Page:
Hi dean

No worries, no need to be sorry, we like to help :-)
Here a more lengthy and maybe easier explanation, though not simpler...
Feedback appreciated.

>From which languages are you coming from?
It looks to me like you view lisp brackets ( ) similar to curly brackets { } in 
C/C++/C#/Java/..., where { }  is doing scoping.
While they appear similar at first, they don't really have much in common. 
Brackets in lisp are also used for grouping and nesting, but on a much more 
basic level.

Lets leave brackets aside first and have a look at the basic types of picolisp. 
When you grokked this, you will grok brackets.
Picolisp has three strongly typed types:

1) Number - represent a signed integral (integer) value of arbitrary size
In text form (as in source code) they are just plain written as numbers: 123
Whenever there is a number within picolisp source code (without any "quotes" 
around it), its automatically detected as a numeric integer value.

2) Symbol - has a value, and optionally a name and an arbitrary number of 
properties (also might have none)
If you're new to lisp, coming from a C-style language, then this is probably 
the weirdest and most complex data type to understand.
At minimum a symbol has a value, but the value can be anything - maybe it helps 
to think of it as a reference/pointer to some other value, e.g. a number, 
another symbol, or a list.
Most times, a symbol has also a name - think of it like the name of a variable 
in other languages.
Additionally a symbol can have none, one or multiple properties - which again 
consists of a name and a value.
(This makes symbols looking a bit like OOP classes in other languages, but the 
symbol type alone is not really a class or object, though the picolisp OOP 
classes are based on symbols).

Symbol is a very powerful and wildly diversely used type.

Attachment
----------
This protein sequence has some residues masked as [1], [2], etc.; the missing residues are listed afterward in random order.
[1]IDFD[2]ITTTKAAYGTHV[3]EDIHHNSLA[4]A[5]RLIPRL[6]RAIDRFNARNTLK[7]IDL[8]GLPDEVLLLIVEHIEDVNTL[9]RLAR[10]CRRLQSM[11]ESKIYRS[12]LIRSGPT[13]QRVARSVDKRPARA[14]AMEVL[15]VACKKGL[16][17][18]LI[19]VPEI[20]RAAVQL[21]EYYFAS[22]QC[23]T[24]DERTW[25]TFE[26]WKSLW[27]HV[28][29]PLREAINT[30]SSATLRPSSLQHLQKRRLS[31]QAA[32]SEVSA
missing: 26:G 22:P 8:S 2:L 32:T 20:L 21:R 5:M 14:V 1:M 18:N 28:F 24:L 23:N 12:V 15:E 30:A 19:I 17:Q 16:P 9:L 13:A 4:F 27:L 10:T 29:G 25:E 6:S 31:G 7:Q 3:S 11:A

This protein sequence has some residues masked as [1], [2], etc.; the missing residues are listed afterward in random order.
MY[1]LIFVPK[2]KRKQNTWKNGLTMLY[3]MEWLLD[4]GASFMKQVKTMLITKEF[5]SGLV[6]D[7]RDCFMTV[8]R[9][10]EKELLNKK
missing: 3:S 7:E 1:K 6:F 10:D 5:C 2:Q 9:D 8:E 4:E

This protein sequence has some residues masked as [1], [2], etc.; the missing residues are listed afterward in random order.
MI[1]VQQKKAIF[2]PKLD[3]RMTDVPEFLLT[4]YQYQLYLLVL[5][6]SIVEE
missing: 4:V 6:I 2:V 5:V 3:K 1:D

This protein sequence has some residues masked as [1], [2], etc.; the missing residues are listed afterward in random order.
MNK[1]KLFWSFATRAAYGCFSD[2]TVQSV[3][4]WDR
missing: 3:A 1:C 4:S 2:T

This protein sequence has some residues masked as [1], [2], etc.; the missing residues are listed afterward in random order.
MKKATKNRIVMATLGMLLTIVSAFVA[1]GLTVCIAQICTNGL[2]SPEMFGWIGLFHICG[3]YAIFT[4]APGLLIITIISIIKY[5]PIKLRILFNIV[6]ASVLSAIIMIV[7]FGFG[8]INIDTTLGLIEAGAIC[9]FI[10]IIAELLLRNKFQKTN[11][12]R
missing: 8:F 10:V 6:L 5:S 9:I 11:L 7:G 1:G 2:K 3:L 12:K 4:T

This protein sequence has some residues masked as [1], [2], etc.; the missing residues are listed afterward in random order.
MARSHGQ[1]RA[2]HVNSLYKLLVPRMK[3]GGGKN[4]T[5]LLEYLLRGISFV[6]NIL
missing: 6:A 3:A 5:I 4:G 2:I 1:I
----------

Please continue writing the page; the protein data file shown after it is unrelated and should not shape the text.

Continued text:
And there are actually kind of 4 different (sub-)types of symbols, which differ 
a bit in behaviour and usage context, but the description above is true for all 
of them.

Whenever there is a string within picolisp source code (without any "quotes" 
around it), its automatically detected as a symbol.
strings with "quotes" around it are actually also symbols, in picolisp we call 
them "transient symbols" because they live in a transient scope, what this 
means exactly you can look up later on, for the moment think of them as a 
symbol used to represent a character string.

ATOMS: The Number and Symbol types are called atoms, because they don't consist 
of other types.
Check out the function (atom): http://software-lab.de/doc/refA.html#atom

So, now we have 2 of the 3 picolisp base data types. Now lets look at the third 
data type, the one which is not an atom.

3) List - a sequence of one or more cells (cons pairs), holding numbers, 
symbols, or cons pairs.
Simply said, a list is a grouping of values, wherein each value can be a 
number, a symbol, or also another list.

In the picolisp source code, a list is surrounded by ( ) brackets (lisp users 
usually call them parens, not brackets, I guess this is  short for parenthesis).
Technically every ( ) in the picolisp source code denotes a list, but 
attention: not every ( ) in the code results in a list variable. Just keep 
carry on, you will understand the meaning of this when you finished the next 
section about evaluation below...

Two parens in source code, which only contain one or multiple Numbers, is 
automatically detected as a list value: (1 2 3 55)
A list value which contains other stuff, needs to be prefixed with ' (this is 
the quote-macro of picolisp): (symbol 2 3 this is a list) <- yep, this is a 
list containing the Numbers 2 and 3, and the Symbols "symbol", "this", "is", 
"a" and "list"

This are the three basic types of picolisp. Everything else in picolisp is made 
up from those types! Everything!
(and those are made up of cells, a cell is basically a single piece of memory